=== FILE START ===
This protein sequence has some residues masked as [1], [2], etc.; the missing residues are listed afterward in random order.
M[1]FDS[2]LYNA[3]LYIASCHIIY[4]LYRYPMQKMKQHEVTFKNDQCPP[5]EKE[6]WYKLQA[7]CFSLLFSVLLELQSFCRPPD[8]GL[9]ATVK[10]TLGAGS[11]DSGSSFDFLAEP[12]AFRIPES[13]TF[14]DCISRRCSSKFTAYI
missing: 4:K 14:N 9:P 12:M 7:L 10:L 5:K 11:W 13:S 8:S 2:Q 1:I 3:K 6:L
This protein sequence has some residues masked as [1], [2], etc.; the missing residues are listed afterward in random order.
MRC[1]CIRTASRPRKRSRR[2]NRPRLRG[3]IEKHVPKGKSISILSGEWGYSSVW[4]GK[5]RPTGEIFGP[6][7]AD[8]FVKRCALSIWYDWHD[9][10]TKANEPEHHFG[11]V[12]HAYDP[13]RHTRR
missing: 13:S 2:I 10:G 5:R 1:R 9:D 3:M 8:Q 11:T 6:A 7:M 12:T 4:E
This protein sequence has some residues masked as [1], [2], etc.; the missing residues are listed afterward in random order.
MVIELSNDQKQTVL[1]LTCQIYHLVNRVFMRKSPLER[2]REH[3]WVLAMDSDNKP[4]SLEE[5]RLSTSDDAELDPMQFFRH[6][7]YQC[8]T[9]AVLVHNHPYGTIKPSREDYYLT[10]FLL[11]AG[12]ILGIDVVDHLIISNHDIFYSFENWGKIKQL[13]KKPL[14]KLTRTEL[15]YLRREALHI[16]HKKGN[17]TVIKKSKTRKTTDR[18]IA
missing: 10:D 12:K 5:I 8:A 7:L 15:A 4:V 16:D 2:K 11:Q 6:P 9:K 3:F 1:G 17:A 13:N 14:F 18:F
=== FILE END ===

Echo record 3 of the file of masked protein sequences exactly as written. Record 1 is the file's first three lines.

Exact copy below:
This protein sequence has some residues masked as [1], [2], etc.; the missing residues are listed afterward in random order.
MVIELSNDQKQTVL[1]LTCQIYHLVNRVFMRKSPLER[2]REH[3]WVLAMDSDNKP[4]SLEE[5]RLSTSDDAELDPMQFFRH[6][7]YQC[8]T[9]AVLVHNHPYGTIKPSREDYYLT[10]FLL[11]AG[12]ILGIDVVDHLIISNHDIFYSFENWGKIKQL[13]KKPL[14]KLTRTEL[15]YLRREALHI[16]HKKGN[17]TVIKKSKTRKTTDR[18]IA
missing: 10:D 12:K 5:I 8:A 7:L 15:A 4:V 16:D 2:K 11:Q 6:P 9:K 3:F 1:G 17:A 13:N 14:F 18:F